CLACS Faculty Pamela Calla Wins Martin Luther King, Jr. Faculty Award

  It is with great honor that we share with the #CLACSatNYU community that our faculty member Pamela Calla recently won the Martin Luther King, Jr. Faculty Award for excellence in teaching, leadership, social justice advocacy, and community building. Professor Calla is a distinguished anthropologist, cherished member of the #CLACSatNYU community, and a mentor to manyContinue reading “CLACS Faculty Pamela Calla Wins Martin Luther King, Jr. Faculty Award”

Aquarius by Kleber Mendonça Filho, or what should have been Brazil’s Oscar nominee

By Ian Merkel, PhD Candidate, History and French Studies, New York University The Brazilian film Aquarius, released internationally last October, has been celebrated  by critics worldwide after its standing ovation at Cannes. On the front cover of the September edition of the French magazine Cahiers du Cinema, Aquarius was applauded as “a marvelous and surprising actContinue reading “Aquarius by Kleber Mendonça Filho, or what should have been Brazil’s Oscar nominee”

Paraguayan Student Movement Promises Political Awakening During “la Primavera Estudiantil”

By Gustavo Setrini, a Paraguayan political scientist and Assistant Professor of Food Studies at NYU’s Steinhardt School of Education, Culture and Human Development and a Faculty Affiliate of the NYU Center for Latin American and Caribbean Studies University students are making history in Paraguay in what is being dubbed La Primavera Estudiantil (the Student Spring).Continue reading “Paraguayan Student Movement Promises Political Awakening During “la Primavera Estudiantil””

Kreyòl @ NYU

This academic year, the Center for Latin American and Caribbean Studies began offering Haitian Creole language classes to students at New York University. Students at Lehman College and Columbia University can enroll in the classes as well thanks to the Indigenous and Diasporic Language Consortium. Kreyòl is one of Haiti’s two official languages and isContinue reading “Kreyòl @ NYU”

Las implicaciones contextuales de las traducciones al quechua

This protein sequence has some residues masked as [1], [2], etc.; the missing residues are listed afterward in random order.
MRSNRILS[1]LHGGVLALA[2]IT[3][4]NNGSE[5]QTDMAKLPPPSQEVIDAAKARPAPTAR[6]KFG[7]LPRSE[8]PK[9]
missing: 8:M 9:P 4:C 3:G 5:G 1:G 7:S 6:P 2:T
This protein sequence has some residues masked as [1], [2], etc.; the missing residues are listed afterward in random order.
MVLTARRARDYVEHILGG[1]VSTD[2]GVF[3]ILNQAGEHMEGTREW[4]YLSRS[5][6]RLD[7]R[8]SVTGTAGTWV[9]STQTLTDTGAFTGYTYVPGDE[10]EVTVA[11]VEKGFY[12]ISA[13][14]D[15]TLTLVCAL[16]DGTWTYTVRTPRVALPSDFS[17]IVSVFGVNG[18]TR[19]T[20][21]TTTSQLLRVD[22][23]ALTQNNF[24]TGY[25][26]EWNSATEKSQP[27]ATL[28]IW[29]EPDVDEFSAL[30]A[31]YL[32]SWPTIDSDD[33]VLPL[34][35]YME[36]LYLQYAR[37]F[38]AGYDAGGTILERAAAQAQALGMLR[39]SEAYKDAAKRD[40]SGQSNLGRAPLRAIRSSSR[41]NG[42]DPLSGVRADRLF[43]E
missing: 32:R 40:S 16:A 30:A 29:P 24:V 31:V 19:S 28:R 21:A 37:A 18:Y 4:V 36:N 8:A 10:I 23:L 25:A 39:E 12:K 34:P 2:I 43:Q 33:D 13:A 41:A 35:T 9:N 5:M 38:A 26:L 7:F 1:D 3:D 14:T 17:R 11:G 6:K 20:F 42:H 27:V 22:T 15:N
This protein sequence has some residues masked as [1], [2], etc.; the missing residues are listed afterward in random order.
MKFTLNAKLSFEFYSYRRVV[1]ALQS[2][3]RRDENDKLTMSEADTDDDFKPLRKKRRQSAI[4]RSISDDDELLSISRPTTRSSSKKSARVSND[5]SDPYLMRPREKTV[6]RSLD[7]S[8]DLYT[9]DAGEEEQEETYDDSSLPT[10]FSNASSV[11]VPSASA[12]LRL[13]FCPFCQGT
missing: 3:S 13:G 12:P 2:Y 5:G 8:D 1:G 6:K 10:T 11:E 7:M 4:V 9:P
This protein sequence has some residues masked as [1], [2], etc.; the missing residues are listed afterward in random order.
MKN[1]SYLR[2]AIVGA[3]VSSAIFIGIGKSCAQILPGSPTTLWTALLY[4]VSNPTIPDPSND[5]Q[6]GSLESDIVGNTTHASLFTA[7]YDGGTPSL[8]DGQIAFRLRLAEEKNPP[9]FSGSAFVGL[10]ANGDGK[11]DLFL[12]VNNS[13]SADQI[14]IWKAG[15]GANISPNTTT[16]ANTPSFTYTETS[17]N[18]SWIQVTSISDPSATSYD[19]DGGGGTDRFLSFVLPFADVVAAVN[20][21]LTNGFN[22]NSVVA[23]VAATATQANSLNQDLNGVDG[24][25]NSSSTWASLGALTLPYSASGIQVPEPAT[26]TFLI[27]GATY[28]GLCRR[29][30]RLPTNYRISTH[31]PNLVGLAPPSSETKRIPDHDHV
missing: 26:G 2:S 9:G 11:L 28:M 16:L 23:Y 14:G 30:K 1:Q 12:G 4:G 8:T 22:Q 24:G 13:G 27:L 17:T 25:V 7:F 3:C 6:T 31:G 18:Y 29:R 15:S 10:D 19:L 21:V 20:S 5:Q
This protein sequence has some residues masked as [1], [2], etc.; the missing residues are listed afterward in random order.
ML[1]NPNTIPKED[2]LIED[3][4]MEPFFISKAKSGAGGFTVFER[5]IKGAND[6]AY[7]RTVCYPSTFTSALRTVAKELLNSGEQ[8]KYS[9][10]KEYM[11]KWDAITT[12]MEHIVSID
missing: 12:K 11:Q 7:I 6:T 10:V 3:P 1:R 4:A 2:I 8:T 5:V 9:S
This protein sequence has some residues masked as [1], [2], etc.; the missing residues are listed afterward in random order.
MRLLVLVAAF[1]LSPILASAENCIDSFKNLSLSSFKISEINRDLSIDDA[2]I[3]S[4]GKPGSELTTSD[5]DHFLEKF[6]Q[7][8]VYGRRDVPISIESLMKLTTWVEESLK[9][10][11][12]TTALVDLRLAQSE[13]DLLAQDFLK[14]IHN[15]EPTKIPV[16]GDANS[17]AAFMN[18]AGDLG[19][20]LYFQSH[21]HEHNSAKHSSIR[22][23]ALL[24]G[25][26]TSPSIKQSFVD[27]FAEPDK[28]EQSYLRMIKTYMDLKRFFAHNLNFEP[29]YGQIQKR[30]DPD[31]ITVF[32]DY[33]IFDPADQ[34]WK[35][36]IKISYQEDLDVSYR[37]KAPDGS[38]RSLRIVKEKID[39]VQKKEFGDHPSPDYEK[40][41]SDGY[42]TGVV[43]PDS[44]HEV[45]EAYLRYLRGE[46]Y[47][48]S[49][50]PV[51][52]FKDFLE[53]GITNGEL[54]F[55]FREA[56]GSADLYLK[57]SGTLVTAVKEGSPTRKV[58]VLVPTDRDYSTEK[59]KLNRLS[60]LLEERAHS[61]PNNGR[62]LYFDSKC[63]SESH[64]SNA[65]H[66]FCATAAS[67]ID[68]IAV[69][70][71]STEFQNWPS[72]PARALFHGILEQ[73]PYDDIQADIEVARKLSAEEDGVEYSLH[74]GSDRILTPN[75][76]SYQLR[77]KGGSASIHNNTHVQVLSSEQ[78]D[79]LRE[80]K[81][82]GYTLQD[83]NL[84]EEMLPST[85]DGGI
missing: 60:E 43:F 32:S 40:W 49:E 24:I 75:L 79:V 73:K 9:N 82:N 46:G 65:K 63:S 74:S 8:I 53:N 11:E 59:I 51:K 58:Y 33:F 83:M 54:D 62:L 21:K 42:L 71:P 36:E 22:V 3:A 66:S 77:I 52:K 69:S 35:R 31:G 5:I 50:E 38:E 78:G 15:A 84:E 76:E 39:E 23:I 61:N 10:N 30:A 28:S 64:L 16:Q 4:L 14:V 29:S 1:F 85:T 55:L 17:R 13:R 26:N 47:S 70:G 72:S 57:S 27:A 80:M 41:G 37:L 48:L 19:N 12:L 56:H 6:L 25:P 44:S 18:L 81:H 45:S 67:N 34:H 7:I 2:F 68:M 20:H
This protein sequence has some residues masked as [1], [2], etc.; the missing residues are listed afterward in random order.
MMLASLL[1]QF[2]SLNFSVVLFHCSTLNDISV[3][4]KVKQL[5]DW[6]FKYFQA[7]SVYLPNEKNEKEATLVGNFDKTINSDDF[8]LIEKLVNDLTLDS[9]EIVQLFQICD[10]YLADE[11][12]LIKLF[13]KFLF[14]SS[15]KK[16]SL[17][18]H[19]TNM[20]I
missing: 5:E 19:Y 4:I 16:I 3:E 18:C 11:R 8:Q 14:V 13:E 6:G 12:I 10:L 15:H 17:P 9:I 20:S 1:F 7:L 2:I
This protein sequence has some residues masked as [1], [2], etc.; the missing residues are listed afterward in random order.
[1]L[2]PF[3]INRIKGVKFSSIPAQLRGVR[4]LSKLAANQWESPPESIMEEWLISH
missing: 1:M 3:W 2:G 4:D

Post and interview by Raúl A. Rodríguez Arancibia, MA Candidate at CLACS – Latin American and Caribbean Studies at NYU Para más información sobre la presentación del estudio crítico del Dr. Odi Gonzales en NYU el 18 de noviembre de 2015 visite http://ow.ly/Ufutn. Los textos literarios no pueden ser únicamente comprendidos y traducidos exitosamenteContinue reading “Las implicaciones contextuales de las traducciones al quechua”

Ada Ferrer’s Book Wins Prestigious Prize

Ada Ferrer, professor of history and Latin American and Caribbean studies at New York University, has been selected as the winner of the 2015 Frederick Douglass Book Prize for her book “Freedom’s Mirror: Cuba and Haiti in the Age of Revolution” (Cambridge University Press). The Douglass Prize was created jointly by Yale University’s Gilder LehrmanContinue reading “Ada Ferrer’s Book Wins Prestigious Prize”

Prof. Katherine Smith’s Presentation on Haitian Freemasons at the 40th Annual CSA Conference

On May 25th, Assistant Professor/Faculty Fellow Katherine Smith presented her research on Haitian Freemasonry at the 40th Annual Caribbean Studies Association Conference in New Orleans. The Freemasons claim historical roots in medieval stone masonry guilds of Europe and mythological origins in the construction of the Egyptian pyramids. However, the organization, as it is known today, descendsContinue reading “Prof. Katherine Smith’s Presentation on Haitian Freemasons at the 40th Annual CSA Conference”

On “The Cuban Moment”

On “The Cuban Moment: Conversatorio on Cuba” By Patrick Moreno-Covington On December 17th President Barack Obama and Cuba’s Head of State, Raúl Castro, made simultaneous announcements of a diplomatic normalization in the relationship between the United States and Cuba. The surprise announcement was the culmination of 18 months of backroom negotiations between the two governments.Continue reading “On “The Cuban Moment””

Decolonizing Mestizaje Part III

El mundo al reves—a visual essay of the colloquium “Is It Possible to Decolonize Mestizaje.” The event was organized by Professor Silvia Rivera Cusicanqui, current Andrés Bello Chair in Latin American Culture and Civilization at the King Juan Carlos I Center at New York University.

Focus on Faculty: Edgardo Pérez Morales

  Edgardo Pérez Morales  joined the CLACS faculty in the Fall of 2013. Completing a History BA in his native Colombia, an MA in Cultural Studies in Quito, Ecuador, and finally obtaining his PhD in History at the University of Michigan, Perez Morales’s interests are as varied as his places of study. His undergraduate workContinue reading “Focus on Faculty: Edgardo Pérez Morales”